you could have at least had an audio recording! shit… you didn’t offer him anything?! I doubt he’d want money but you could have at least tried. Did you write him a letter before you got there? You thought he would want to talk to you out of the blue for no reason at all?!
this wasn’t even planned out and the whole doc is about you guys!
you could have at least filmed his house, gotten a long lens and filmed from a tree or something. it seems like you didn’t even try… maybe you couldn’t find the house so you just made this up?
ok, forget all this criticism ^ (not that it’s all bad, but..) i love it. both as a JD Salinger fan and as an amature filmmaker. i found this website while looking for stuff for a salinger research paper…funny, interesting, and helpful. awesome job. thanks a bunch.
I listened to/watched this documentary at work with fascination, and a little bit of guilt. Some observations: the soundtrack is haunting and adds a lot, and the young man doing narration sounds perfect. – Your sincere interest in JD Salinger comes across and I’m so glad you didn’t record video or audio of the meeting at the house. — One of the things I deeply respect about Salinger is the fact he *doesn’t* do interviews or interact with the media. Would you really want him going on Larry King etc.?! How depressing would that be? There is dignity in his silence! And the thing about he being a recluse is not true, only with regard to the media. He still lives a fairly normal life and seems grounded. I respect that. Even his reaction to you at his house was reasonable– he didn’t scream or cause a comotion. He’s a WWII veteran who faught on DD Day, at the Battle of the Bulge and I’m sure he’s capable of defending his property and has a gun etc. And he has to be worried about intruders on his property who might be crazy… so his reaction was pretty measured, I thought, and gracious, under the circumstances. — I hope he does publish new, interesting material after his death and I hope it’s brand new and nothing to do with the Glass family or Holden. His writing seemed to deteriate at the point when he stopped writing, so I hope over the years, he managed to return to the simpler writing of his early books and short stories. Thank you for this, guys.
Thanks guys. Good stuff. If I had driven cross-country to New Hampshire to see the old man, I can’t imagine it would have been much different. You’ve documented an experience likely shared by a few brave and devoted fans.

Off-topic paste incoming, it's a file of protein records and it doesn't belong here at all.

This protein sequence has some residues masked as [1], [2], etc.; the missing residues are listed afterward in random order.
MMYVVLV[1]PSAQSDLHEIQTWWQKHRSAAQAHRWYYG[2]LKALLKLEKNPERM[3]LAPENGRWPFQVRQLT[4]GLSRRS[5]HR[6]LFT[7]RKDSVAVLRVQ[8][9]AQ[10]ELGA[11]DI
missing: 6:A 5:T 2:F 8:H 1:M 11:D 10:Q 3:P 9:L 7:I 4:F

As you know, in the late 1990s Salinger was set to publish Hapworth 16, 1924. Like many I was excited and hopeful that a positive publishing experience may lead to new publishing from Salinger.
After the date was pushed back I called my local book store. The girl I spoke with was confused why the date was continually changed. She said she would try to find out what was going on and call me back.
She then left a message with the publisher, Orchises Press. Once she got a call back with an answer, she called me and matter-of-factly said that she spoke with the author and gave me the new date.
When I questioned her regarding the details of the conversation it was obvious she was unaware Salinger was a recluse. She just stuck to her story that he called her back and said he was the one who wrote the story.
Hey, I saw the news at work today. It was a surreal moment, seeing the article that I always knew would appear at some point– I sort of felt he’d live to 108, for some reason– but never being ready for it, and I guess it shows the importance of this writer’s life and work on me that I feel as if I’ve lost someone really close. His words hung in my mind in such an intimate fashion, it felt like he was a friend and companion (illusion thought it may be). A world without J.D., even the reclusive, leave-me-alone J.D., seems a more lonely place. Since I last wrote here, I reread some of his short stories with admiration. What I most liked about him was he really went for it– he was writing about important things, authenticity, the meaning of life, what is a meaningful life; you wanted to be in his living room and be able to speak to him, what was on your mind, casually, like you could hang out with him and be his occasional buddy. That was also his nightmare, though.